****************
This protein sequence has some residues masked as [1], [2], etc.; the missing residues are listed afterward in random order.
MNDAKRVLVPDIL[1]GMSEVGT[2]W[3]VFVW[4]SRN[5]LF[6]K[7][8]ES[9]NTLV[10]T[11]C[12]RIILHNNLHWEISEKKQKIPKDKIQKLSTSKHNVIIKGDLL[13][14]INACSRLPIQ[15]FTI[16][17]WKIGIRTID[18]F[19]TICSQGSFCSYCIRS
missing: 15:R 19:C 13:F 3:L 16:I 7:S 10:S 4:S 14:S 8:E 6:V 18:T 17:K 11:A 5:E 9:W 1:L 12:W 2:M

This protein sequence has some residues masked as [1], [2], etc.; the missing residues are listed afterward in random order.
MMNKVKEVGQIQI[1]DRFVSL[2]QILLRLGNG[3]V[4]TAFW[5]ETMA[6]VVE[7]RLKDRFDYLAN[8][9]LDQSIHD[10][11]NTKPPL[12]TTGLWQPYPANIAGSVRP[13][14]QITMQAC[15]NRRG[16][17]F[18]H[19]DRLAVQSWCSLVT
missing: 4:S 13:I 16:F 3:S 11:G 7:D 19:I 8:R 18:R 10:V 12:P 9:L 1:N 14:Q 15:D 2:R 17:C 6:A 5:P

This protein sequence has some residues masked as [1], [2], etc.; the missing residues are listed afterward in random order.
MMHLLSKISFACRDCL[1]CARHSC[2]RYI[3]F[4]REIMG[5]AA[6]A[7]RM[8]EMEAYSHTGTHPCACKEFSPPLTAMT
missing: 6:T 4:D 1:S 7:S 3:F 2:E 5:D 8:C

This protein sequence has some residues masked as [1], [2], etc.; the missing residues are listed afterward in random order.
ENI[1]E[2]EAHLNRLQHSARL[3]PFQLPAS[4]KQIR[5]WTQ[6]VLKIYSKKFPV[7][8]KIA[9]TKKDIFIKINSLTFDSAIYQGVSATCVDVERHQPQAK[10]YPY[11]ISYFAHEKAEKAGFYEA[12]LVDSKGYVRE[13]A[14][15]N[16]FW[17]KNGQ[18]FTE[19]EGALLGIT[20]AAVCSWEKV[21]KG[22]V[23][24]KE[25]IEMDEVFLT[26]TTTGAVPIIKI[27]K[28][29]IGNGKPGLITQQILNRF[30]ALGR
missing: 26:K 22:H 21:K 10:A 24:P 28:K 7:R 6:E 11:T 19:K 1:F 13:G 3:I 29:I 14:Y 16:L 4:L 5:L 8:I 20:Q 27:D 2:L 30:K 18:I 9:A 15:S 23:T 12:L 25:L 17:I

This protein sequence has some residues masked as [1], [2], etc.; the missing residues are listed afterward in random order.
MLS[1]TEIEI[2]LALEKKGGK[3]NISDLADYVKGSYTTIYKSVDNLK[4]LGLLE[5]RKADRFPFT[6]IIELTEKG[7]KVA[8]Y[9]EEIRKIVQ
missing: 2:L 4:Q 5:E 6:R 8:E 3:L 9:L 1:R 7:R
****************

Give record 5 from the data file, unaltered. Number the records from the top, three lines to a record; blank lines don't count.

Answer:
This protein sequence has some residues masked as [1], [2], etc.; the missing residues are listed afterward in random order.
MLS[1]TEIEI[2]LALEKKGGK[3]NISDLADYVKGSYTTIYKSVDNLK[4]LGLLE[5]RKADRFPFT[6]IIELTEKG[7]KVA[8]Y[9]EEIRKIVQ
missing: 2:L 4:Q 5:E 6:R 8:E 3:L 9:L 1:R 7:R